Mainstream medicine has often been giving the wrong advice to people on what constitutes a state of health .
My mom , a diabetic, was told as long as she took the drugs she was prescribed she could eat things like cake and cookies. I wondered about this until I spotted her physician- who was perhaps 40 lbs. overweight with a BMI of well over 35.
The primary solution the medical establishment has for the commonplace ills of mankind are prescription and OTC drugs. Period.
People should realize that physicians, and medicine, as presently constituted, is really good for things like catastrophic emergencies and immediate solutions to acute situations- but are largely relatively clueless as to what might constitute the practice of daily health.

People were once told by the high priests of medicine that carbs were good and too much protein was bad, now they are told the reverse . Fat was demonized , now people are told that there are different fats , some good, some bad..
Now ordinary people , confused,have thrown up their collective hands and started eating whatever they damn well please - with catastrophic results.
Mainstream medicine has only one solution to the problems they have helped to cause: more prescription drugs.


Ken M

Mountain climber
Los Angeles, Ca
Jan 23, 2013 - 12:47am PT
The primary solution the medical establishment has for the commonplace ills of mankind are prescription and OTC drugs. Period.

Donald, while I understand why you say that, and don't totally disagree, you should have some perspective, that perhaps you don't:

Virtually all physicians spend a significant amount of time imparting information on lifestyle modification. Diabetes is a perfect example of a disease process that is prone to such modification. You can imagine the frustration of imparting such advice, and seeing it ignored. After you see 10 in a row.....100 in a row....1000 in a row. At a certain point in time, I think many physicians just give up, and move onto the things that they know will actually produce a superior outcome.

It's easy to give advice, when there is no consequence of being wrong. The example of Jim Fixx comes to mind. Could not have led a healthier lifestyle. And yet, there is virtually no doubt that medications could have saved his life.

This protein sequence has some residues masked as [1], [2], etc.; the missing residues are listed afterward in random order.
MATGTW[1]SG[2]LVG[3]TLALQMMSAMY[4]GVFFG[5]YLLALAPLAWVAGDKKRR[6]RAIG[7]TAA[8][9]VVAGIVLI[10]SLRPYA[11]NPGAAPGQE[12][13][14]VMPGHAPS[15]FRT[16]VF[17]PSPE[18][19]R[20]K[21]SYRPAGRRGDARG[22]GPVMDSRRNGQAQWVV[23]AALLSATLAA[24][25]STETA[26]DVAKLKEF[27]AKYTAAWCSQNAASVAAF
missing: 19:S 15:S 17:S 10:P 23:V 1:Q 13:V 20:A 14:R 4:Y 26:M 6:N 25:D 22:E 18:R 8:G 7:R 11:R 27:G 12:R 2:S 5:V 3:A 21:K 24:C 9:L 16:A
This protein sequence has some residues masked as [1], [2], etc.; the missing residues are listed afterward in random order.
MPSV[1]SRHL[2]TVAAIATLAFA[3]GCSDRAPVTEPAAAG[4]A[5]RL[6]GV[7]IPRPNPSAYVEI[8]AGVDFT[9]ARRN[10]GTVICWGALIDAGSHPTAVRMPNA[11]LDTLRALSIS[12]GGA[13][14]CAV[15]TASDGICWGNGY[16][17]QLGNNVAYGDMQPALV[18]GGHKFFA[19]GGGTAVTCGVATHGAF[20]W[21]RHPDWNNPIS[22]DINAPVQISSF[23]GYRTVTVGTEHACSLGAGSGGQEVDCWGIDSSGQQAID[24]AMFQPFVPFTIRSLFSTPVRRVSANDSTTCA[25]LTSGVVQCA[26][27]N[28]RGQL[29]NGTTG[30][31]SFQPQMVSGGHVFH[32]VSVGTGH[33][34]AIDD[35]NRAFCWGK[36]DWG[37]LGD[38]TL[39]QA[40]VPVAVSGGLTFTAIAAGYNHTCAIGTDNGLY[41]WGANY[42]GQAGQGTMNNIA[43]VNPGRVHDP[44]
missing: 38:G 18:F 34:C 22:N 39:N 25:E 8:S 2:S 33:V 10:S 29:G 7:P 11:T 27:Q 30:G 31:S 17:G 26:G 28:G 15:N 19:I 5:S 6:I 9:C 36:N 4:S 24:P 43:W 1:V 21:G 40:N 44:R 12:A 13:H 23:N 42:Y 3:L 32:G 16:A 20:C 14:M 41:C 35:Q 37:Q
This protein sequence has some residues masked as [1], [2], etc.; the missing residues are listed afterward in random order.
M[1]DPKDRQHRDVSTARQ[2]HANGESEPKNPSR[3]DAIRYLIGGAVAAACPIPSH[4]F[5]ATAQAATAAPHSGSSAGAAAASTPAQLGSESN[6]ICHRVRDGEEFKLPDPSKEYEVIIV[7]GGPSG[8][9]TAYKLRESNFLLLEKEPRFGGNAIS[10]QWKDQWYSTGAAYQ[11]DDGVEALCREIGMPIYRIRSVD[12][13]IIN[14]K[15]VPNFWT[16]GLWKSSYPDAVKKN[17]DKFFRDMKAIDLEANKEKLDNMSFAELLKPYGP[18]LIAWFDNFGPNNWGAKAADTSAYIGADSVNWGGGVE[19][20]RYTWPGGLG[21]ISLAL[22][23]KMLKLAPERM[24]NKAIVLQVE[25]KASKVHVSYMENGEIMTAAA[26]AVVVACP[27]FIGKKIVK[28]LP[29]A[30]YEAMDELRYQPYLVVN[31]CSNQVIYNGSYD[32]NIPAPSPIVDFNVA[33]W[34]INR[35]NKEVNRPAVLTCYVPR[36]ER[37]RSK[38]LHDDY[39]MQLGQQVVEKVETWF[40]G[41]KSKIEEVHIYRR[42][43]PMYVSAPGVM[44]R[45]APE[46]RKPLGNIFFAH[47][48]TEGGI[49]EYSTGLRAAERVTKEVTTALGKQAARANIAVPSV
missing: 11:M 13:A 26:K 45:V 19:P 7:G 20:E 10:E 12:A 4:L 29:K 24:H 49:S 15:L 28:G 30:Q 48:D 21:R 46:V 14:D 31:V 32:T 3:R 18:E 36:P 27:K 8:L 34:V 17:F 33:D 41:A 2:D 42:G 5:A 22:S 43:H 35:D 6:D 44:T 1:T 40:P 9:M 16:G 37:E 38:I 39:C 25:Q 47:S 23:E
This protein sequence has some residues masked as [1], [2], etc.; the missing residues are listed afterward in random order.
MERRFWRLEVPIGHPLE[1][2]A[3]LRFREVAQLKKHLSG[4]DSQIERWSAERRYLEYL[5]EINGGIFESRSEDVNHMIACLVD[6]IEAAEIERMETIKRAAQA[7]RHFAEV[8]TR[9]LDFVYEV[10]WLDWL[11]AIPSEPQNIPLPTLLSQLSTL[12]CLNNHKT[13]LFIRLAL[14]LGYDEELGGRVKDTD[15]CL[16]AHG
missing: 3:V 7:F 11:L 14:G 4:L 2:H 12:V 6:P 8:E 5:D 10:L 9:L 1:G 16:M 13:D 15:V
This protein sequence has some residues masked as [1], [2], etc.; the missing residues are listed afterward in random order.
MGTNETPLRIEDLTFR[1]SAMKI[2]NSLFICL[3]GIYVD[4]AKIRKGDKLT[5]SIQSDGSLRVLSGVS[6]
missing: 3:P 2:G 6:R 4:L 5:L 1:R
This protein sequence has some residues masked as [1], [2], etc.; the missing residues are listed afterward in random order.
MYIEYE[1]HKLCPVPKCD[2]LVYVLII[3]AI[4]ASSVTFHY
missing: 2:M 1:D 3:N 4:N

Donald Thompson

Trad climber
Los Angeles,CA
Jan 23, 2013 - 01:28am PT
Virtually all physicians spend a significant amount of time imparting information on lifestyle modification. Diabetes is a perfect example of a disease process that is prone to such modification. You can imagine the frustration of imparting such advice, and seeing it ignored. After you see 10 in a row.....100 in a row....1000 in a row. At a certain point in time, I think many physicians just give up, and move onto the things that they know will actually produce a superior outcome.

I understand. I am not blaming individual physicians out there. Human nature being what it is.
I am attempting to illuminate aspects of the medical establishment that itself is in a constant state of bewilderment. It is often a revelation to most docs that high glycemic carbs , when consumed without restraint , often leads to epidemic levels of Diabetes 2. Moreover,you have my mom's example, which I suspect is the rule and not the exception. She was not told the origins of her condition. Therefore , she has not learned to associate her diabetes with poor choices in her diet. When I attempted to inform her of that very real possibility, she would not listen, because I am not a doctor.
Her non-exercising, obese physician's solution to her predicament is more pharmaceuticals and advice to enjoy cookies and cake, as long as the metformin is there.

Keep up the good work Doc. I know you want the best for your patients. I am falling asleep at this moment.
Today I ran 2 miles and sprinted 5 x 50 yard dashes.
If your body can handle it I heartily recommend ( no pun intended) sprinting 30 - 50 yds intervalled with 1/4 mile slow jogs.


healyje

Trad climber
Portland, Oregon
Jan 23, 2013 - 01:39am PT
jogill: I have taken glucosamine (2000 units/day) for about eight years, and so far my legs and other joints are fine - the shoulders flamed out some time ago. I take 600 mg of ibuprofen in the morning and one or two tablets (200mg) more during a 24 hour period. Without the "vitamin I" I would be in some pain whenever I used my shoulders. I admire those who disdain this NSAID and are able to function well without it, but for me it is wonderful. I have had no side-effects so far, and I have been taking it for almost a decade.

This is precisely what I did for years and years for my bad shoulder - 800mg of 'I' daily - until I started taking the Turmeric. But after three months with the turmeric I have less pain than I ever with the advil.

P.S. KenM, yes, I realize Turmeric does nothing for the condition of my shoulder, but rather just manages the pain and inflammation.
healyje

Trad climber
Portland, Oregon
Jan 23, 2013 - 01:54am PT
DT: ...the medical establishment

Ken, it's not you, Donald just has a problem with 'establishments' not on the Rovian-approved list of high lobby dollar institutions.
zBrown

Ice climber
chingadero de chula vista
Jan 23, 2013 - 06:11am PT
Aside from the side effect of causing you to change your name frequently, turmeric is good. Follow e..'s suggestion and google it.

Resveratrol is good.

Vitamin D is good.